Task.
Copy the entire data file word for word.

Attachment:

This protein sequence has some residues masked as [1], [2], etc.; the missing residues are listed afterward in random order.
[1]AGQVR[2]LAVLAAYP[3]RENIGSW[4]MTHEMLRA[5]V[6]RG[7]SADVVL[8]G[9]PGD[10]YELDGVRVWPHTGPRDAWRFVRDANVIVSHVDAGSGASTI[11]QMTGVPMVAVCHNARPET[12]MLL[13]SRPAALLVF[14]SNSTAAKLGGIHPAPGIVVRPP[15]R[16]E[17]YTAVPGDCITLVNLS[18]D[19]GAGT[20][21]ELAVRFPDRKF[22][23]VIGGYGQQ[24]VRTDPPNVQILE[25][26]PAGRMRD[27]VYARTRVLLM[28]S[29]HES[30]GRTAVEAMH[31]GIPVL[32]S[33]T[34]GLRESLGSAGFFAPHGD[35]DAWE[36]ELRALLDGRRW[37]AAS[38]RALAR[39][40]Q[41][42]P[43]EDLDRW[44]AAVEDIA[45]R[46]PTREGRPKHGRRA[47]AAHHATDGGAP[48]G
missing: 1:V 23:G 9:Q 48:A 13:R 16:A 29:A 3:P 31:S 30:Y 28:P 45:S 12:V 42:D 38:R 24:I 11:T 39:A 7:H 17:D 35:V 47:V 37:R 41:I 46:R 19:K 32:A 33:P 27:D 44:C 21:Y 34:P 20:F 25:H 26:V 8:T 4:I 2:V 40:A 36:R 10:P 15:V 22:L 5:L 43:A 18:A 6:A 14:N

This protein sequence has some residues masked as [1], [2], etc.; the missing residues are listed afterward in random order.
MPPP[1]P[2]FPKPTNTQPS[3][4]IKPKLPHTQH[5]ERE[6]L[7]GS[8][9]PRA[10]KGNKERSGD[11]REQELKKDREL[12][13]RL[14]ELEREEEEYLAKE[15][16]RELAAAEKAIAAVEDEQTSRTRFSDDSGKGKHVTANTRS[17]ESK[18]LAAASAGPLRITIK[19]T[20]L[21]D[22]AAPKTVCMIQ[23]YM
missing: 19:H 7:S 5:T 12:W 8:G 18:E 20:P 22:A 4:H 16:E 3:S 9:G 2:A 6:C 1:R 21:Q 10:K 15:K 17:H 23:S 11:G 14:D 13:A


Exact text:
This protein sequence has some residues masked as [1], [2], etc.; the missing residues are listed afterward in random order.
[1]AGQVR[2]LAVLAAYP[3]RENIGSW[4]MTHEMLRA[5]V[6]RG[7]SADVVL[8]G[9]PGD[10]YELDGVRVWPHTGPRDAWRFVRDANVIVSHVDAGSGASTI[11]QMTGVPMVAVCHNARPET[12]MLL[13]SRPAALLVF[14]SNSTAAKLGGIHPAPGIVVRPP[15]R[16]E[17]YTAVPGDCITLVNLS[18]D[19]GAGT[20][21]ELAVRFPDRKF[22][23]VIGGYGQQ[24]VRTDPPNVQILE[25][26]PAGRMRD[27]VYARTRVLLM[28]S[29]HES[30]GRTAVEAMH[31]GIPVL[32]S[33]T[34]GLRESLGSAGFFAPHGD[35]DAWE[36]ELRALLDGRRW[37]AAS[38]RALAR[39][40]Q[41][42]P[43]EDLDRW[44]AAVEDIA[45]R[46]PTREGRPKHGRRA[47]AAHHATDGGAP[48]G
missing: 1:V 23:G 9:Q 48:A 13:R 16:A 29:A 3:P 31:S 30:Y 28:P 45:S 12:V 42:D 38:R 24:I 11:T 39:A 7:H 17:D 35:V 47:V 37:R 41:I 46:R 19:K 32:A 33:P 27:D 44:C 21:Y 34:P 20:F 25:H 26:V 8:T 4:I 2:V 40:A 36:R 10:P 15:V 22:L 5:L 43:A 18:A 6:A 14:N

This protein sequence has some residues masked as [1], [2], etc.; the missing residues are listed afterward in random order.
MPPP[1]P[2]FPKPTNTQPS[3][4]IKPKLPHTQH[5]ERE[6]L[7]GS[8][9]PRA[10]KGNKERSGD[11]REQELKKDREL[12][13]RL[14]ELEREEEEYLAKE[15][16]RELAAAEKAIAAVEDEQTSRTRFSDDSGKGKHVTANTRS[17]ESK[18]LAAASAGPLRITIK[19]T[20]L[21]D[22]AAPKTVCMIQ[23]YM
missing: 19:H 7:S 5:T 12:W 8:G 18:E 20:P 22:A 4:H 16:E 3:S 9:G 2:A 6:C 1:R 21:Q 10:K 15:K 17:H 23:S 11:G 14:D 13:A